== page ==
While KXAN-TV (NBC) is winning in the ratings, their newsroom staff is getting smaller and smaller and it’s beginning to show on the air.
Last Friday, evening (April 6) Sports anchor Brian Sanders co-anchored the news with Leslie Rhode and returned to handle the sports. Saturday, (April 7) found “hard news” reporter Chris Sadeghi anchoring sports. Why? Sanders was anchoring the morning news. The winner of the Texas Associated Press Broadcasters “Best Reporter” award, Josh Hinkle, anchored Sunday (April 8) instead of David Scott. Sadeghi came in as a reporter. He usually works weekdays.
It may have been a holiday schedule, but staffing options are fewer and fewer.
For months, weekend meteorologist Natalie Stoll has been working the morning broadcast after the station let go 16-year KXAN morning fixture Shawn Rutherford. I’m told that she’s dying to return to her previous shift.
Further, where are the reporters, the heart of the newsroom, providing the day-to-day content? Go on the staff page of www.kxan.com and you see that there are several faces missing.
Newsroom morale began to slip with the sudden disappearance of weekend morning anchor and gifted reporter Catenya McHenry. True, McHenry was making personal plans, but she wasn’t planning to leave so soon.
Then, Rutherford was shown the door. The mood of the room dipped again.
Reagan Hacklemann and Dustin Blanchard are no longer on the personnel page. Recently, high-profile reporter Doug Shupe went on vacation and never came back after reportedly accepting a public relations position. A little over a week ago, Jarrod Wise submitted his resignation. He’s still on the site, but will be leaving “the business,” sources say.
Reporter Jacqueline Ingles is the latest pending departure. She turned in her resignation Friday, April 13th.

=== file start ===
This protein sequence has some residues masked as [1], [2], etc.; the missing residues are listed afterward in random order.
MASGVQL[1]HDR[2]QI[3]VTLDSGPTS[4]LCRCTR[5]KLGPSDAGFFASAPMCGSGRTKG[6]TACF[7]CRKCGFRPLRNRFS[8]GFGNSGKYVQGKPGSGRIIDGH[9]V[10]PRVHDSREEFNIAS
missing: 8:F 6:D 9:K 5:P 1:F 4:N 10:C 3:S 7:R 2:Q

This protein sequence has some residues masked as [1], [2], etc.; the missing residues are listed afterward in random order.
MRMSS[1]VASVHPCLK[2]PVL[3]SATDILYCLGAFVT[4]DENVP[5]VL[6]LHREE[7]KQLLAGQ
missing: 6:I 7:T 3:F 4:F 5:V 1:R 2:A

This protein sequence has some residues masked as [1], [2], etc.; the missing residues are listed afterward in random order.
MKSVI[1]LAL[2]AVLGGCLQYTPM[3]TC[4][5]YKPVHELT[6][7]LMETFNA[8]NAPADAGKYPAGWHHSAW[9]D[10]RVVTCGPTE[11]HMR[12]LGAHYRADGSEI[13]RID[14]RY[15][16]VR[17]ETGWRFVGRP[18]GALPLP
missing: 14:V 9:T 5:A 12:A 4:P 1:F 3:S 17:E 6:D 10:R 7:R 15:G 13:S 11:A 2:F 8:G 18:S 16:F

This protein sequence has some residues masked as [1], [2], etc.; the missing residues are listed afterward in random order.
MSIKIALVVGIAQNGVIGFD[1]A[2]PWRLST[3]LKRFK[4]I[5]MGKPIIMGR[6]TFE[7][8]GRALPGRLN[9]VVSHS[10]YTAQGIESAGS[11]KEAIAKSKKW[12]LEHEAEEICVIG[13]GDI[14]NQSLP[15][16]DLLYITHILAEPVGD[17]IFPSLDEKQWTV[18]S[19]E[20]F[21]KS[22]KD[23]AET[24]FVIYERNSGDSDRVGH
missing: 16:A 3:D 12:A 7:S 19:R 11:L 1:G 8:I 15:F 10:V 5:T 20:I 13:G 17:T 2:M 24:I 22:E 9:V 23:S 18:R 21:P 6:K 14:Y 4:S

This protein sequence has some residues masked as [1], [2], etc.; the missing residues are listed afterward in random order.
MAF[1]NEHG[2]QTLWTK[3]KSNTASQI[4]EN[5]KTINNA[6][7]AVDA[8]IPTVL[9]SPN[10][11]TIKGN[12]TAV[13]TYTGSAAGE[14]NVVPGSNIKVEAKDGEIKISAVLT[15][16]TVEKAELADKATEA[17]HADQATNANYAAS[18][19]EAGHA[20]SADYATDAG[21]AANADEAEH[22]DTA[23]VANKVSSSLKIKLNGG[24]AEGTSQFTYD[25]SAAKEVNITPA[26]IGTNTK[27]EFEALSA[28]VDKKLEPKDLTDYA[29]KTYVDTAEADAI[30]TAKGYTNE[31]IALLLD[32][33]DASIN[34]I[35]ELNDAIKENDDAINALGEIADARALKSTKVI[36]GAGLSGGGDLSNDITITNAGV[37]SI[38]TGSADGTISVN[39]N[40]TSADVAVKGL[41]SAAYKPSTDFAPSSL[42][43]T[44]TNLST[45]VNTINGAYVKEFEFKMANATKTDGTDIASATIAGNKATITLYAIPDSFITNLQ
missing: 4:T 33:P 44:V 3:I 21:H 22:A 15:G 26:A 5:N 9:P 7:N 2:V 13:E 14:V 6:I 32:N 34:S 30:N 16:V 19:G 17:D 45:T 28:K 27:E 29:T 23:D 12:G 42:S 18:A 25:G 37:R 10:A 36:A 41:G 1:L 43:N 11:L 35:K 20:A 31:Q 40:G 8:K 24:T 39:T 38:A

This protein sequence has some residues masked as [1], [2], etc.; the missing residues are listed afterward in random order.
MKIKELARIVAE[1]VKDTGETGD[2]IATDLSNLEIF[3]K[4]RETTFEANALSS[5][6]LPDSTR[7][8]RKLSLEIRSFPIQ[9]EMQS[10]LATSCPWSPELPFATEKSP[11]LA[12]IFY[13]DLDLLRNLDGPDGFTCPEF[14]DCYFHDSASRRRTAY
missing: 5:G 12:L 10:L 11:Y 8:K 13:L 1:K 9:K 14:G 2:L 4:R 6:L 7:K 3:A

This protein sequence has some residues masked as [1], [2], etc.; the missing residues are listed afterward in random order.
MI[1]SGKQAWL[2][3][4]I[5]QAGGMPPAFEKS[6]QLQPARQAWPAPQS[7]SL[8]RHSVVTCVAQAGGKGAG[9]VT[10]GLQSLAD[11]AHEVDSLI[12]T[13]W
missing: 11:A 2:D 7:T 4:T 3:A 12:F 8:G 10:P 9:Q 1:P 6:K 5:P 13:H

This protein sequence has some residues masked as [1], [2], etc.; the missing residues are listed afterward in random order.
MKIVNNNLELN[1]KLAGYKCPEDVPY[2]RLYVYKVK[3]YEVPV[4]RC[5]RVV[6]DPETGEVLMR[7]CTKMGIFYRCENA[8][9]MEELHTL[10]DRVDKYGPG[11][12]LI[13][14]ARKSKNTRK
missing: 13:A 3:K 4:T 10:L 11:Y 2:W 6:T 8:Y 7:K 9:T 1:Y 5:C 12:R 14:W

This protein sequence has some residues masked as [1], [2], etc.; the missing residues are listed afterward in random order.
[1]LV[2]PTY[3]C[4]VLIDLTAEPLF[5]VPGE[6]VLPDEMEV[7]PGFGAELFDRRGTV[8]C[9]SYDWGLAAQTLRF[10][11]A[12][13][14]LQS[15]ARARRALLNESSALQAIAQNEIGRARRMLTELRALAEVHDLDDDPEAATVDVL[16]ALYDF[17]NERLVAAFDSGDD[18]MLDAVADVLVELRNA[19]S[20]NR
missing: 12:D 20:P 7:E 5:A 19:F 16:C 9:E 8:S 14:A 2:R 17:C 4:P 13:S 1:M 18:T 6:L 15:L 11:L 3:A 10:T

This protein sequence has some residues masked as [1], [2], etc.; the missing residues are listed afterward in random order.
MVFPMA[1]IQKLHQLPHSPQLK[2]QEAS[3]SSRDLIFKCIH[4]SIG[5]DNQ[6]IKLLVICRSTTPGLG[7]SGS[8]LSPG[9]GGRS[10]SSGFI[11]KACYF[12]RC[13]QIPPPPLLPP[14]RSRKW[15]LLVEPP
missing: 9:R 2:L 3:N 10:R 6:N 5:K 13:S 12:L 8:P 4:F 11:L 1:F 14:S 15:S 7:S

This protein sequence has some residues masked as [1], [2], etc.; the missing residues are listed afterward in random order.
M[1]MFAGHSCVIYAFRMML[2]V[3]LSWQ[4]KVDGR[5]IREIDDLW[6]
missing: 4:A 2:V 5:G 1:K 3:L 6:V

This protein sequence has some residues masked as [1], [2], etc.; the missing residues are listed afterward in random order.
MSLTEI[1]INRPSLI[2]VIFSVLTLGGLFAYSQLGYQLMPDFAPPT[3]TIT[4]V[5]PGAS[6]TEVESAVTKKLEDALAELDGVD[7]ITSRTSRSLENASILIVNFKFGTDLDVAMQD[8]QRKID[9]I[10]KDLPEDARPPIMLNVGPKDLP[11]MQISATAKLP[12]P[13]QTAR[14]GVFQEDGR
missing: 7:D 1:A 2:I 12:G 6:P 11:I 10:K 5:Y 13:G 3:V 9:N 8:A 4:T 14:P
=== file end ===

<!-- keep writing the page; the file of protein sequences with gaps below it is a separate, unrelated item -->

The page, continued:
The sports department is down one since Leila Rahimi landed a new job with Fox Sports in San Diego. Word is that Brian Sanders wants to move from sports to news. He’s made a bid to be the weekend morning show anchor, and it was Sanders reporting from the recent rash of tornados in the Dallas/Fort Worth area.
Others on and off-the-air are said to be looking.
True, the station still has some strong staff members, including political reporter Hinkle. Sadeghi is solid as are anchors Shannon Wolfson and David Scott. Erin Cargile continues growing having started as the Hill Country reporter, an apparent opening now as Jacqueline Ingles is leaving. Of course, veteran Jim Swift can cover any story if needed; he’s not just for features.
The KXAN web site lists only two newsroom positions, but depending on how and whether management chooses to fill the holes, there may be as many as eight. Also, there may have been some hires, but the station seldom comments on personnel matters. As for new faces, Amanda Dugan, last year's CW Star, has taken over morning traffic duties, and Omar Lewis recently joined the reporting staff.
Until now, the personnel shortage has been covered up well by resourceful producers and photographers behind the scenes, but when shifts are covered by staff not normally seen, it becomes obvious that something is going on in the newsroom.
In all fairness there are many new people reporting at all of the Austin stations.
KVUE-TV (ABC ) lists three news openings on its site with five or six rather recent new reporters on the air. One of them, Andrew Horansky who has been with the Belo station since 2010, is moving to another Belo station, KHOU in Houston, to be closer to his fiance. His last day is April 23.
KEYE-TV (CBS) just hired staff for its new morning show, and they’re looking for a couple more, plus a weekend meteorologist. Fred Cantu is now listed as a reporter. He and Lisa Leigh Kelly are the most recognizable names on the staff. KTBC-TV (Fox) is looking for three or four news staffers too. Noelle Newton made a move to KTBC from KVUE earlier this year. Except for a few anchors, there seems to be constant turnover at YNN (formerly News 8).
It wasn’t very long ago that Austin, the 47th ranked market was what I called a “destination market”, a place where broadcast journalists came and stayed for years. Austin, you know, is a magnet. Now, it seems the stations are just stepping stones.
© Jim McNabb, 2012